Adding to the strain being placed on the bottom line is the cost of reshaping the business for the digital age. This predominantly involves cutting 7000 jobs – including central support staff, regional managers and UK store employees – in just three months. The cost of the redundancies will be reflected in the interim results this week, with M&S to take a one-off hit with the aim of reaping the cost savings over the long term.
M&S earnings consensus: what does the City expect?
M&S is expected to report an 18% decline in revenue in H1 of the financial year to £3.99 billion from the £4.86 billion reported the year before, according to a consensus compiled by Reuters. This is expected to push M&S to a loss, with analysts forecasting an adjusted loss per share of 4.9 pence compared to a 7.1p profit the year before.
Importantly, the consensus does not take the news released by Ocado on Monday, revealing that earnings from the online grocery venture will be considerably higher than previously thought. This raises the chances that M&S will beat expectations this week – just like it did with its last set of results.
|M&S earnings consensus||H1 2020 result||H1 2021 estimate|
|Revenue||£4.86 billion||£3.99 billion|
|Adjusted earnings per share (EPS)||7.1p||(4.9p)|
M&S shares: broker recommendations
On average, brokers are bullish on M&S and believe the company is undervalued. The 21 brokers covering the stock have an average Buy rating on the stock and an average target price of 126.12p, implying there is as much as 38% upside to the current share price.
|Recommendation||Number of brokers|
|Average target price||126.12p|
How to trade the M&S results
Results are always a trigger moment for shares, and it will be no different for M&S. You can speculate as to whether you think M&S shares will rise and buy (go long) or, if you think they will fall, sell (go short) using either CFDs or spread bets.
- Create an IG trading account or open My IG to your existing account
- Enter ‘Marks and Spencer Group’ or its ticker, ‘MKS.L’ in the search bar and select it
- Choose your position size
- Click on ‘buy’ or ‘sell’ in the deal ticket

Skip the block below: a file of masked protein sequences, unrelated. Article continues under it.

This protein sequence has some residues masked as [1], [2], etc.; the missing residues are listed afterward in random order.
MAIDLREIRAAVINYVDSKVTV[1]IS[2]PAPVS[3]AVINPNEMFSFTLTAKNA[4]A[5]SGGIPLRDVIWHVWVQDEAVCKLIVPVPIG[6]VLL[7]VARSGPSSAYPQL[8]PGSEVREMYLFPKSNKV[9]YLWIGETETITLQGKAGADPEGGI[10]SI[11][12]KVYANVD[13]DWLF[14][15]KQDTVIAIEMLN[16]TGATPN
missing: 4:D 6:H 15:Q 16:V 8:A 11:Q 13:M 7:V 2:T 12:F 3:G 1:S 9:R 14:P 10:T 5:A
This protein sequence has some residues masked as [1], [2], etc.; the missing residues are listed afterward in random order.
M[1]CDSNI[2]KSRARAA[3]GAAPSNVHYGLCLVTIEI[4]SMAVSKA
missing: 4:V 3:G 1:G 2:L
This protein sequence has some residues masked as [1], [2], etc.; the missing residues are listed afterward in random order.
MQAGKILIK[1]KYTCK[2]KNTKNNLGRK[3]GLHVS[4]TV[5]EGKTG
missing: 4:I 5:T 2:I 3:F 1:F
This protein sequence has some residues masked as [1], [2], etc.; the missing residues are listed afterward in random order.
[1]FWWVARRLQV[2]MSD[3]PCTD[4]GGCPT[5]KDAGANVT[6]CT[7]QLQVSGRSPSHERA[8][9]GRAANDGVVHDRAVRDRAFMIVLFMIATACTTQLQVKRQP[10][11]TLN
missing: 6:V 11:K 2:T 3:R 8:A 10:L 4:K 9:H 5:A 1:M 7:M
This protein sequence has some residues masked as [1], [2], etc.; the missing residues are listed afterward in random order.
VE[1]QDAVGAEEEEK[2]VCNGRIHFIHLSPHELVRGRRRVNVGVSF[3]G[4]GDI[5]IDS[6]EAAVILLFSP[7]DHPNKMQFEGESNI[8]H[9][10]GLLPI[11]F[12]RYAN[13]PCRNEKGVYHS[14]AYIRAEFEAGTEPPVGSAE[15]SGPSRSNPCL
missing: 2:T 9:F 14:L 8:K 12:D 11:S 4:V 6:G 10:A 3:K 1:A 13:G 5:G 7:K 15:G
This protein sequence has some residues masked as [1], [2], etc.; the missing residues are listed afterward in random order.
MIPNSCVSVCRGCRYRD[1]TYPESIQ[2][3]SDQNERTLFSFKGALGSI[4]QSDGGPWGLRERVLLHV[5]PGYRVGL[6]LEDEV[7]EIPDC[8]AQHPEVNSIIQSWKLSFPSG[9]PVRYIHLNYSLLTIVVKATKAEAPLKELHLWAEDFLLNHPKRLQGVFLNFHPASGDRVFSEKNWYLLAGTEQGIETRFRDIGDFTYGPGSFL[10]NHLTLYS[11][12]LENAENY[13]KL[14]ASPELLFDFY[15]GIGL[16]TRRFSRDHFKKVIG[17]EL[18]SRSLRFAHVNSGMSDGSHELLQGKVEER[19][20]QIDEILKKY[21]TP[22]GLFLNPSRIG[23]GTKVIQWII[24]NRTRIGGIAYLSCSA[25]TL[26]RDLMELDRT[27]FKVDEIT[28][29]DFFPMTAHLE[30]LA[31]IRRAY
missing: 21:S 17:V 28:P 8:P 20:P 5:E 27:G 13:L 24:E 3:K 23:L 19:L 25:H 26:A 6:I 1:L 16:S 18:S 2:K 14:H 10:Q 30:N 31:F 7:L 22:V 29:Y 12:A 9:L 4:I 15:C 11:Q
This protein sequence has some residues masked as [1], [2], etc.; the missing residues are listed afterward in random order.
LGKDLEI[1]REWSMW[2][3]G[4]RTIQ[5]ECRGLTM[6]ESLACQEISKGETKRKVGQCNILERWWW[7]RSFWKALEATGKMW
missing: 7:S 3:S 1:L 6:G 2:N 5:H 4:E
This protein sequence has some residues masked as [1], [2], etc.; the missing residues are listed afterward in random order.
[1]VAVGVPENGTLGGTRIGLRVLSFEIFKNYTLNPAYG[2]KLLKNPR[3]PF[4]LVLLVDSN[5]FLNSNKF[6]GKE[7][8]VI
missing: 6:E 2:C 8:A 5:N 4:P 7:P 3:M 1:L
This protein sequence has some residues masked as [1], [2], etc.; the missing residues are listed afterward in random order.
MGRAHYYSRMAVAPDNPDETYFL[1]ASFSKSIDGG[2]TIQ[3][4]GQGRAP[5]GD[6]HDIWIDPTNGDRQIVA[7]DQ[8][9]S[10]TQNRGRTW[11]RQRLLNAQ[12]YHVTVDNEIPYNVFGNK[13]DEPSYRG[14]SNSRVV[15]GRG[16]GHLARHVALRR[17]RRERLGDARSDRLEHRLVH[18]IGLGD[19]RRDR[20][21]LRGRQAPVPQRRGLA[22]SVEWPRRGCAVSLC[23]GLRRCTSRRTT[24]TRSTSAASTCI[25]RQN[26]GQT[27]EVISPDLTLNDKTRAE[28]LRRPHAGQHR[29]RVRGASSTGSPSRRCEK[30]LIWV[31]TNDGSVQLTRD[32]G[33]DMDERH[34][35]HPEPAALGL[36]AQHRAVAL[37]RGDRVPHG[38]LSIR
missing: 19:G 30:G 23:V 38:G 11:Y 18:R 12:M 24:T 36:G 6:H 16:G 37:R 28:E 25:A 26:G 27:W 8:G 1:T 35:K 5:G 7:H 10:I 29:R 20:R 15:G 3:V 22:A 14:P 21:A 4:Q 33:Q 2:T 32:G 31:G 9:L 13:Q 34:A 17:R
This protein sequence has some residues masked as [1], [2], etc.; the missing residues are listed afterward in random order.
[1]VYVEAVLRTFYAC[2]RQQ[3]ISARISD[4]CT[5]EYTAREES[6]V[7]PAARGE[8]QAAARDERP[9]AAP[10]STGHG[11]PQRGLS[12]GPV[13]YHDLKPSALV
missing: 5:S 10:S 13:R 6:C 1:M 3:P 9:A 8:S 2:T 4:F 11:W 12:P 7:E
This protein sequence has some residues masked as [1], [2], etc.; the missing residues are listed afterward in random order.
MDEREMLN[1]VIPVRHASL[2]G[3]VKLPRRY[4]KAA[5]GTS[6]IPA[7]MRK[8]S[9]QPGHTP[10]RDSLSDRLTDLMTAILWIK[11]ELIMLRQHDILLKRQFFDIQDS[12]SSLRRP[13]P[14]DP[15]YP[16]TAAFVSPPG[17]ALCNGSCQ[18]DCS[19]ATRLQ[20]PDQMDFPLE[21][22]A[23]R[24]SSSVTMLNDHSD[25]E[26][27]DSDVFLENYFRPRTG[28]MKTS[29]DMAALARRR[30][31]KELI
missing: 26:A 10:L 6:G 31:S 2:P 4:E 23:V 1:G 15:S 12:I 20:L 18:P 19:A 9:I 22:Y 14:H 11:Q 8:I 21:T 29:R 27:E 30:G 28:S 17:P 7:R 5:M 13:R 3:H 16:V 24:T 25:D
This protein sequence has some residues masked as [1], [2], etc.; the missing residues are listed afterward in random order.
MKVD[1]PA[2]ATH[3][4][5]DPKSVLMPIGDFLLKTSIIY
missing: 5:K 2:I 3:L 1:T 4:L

- Confirm the trade
If you want to try your trading strategy risk-free then why not try an IG demo account? Plus, you can look to invest in M&S shares using an IG share dealing account, whereby you can buy the shares outright from just £3.
Learn of all the ways to trade with IG
Where next for the M&S share price?
This is not the first turnaround plan that M&S has had to implement, but what matters is that it is the last. The deal with Ocado has thrusted M&S into the fastest-growing part of the grocery market and coincided well with the accelerated adoption of online shopping during the pandemic, and the streamlining of the business has been welcomed. But investors are yet to be fully convinced considering how poorly shares have performed this year.
The news that the grocery venture would make 50% more profit than previously thought sent Ocado shares up over 9% on Monday while M&S experienced a much milder rise that peaked at just 3.2% - reflecting the fact that investors are aware that are still big problems for M&S to address. This includes the steep declines in clothing and homeware sales and the concerns of operating a vast network of stores during the pandemic.
Read more: How to buy, sell and short Ocado shares
Things were already tough for M&S before the coronavirus changed everything, so it is unsurprising that M&S shares have suffered heavily this year. The deal with Ocado has put its food business on the right path, but investors are still waiting to find out how M&S plans to rejuvenate the rest of the business.
For now, it looks like M&S will have to endure more pain before it sees any gain considering it is expected to sink to a loss for the first time as a public company. M&S is still predominantly a bricks-and-mortar retailer and that will be a huge problem until a solution to the coronavirus is found.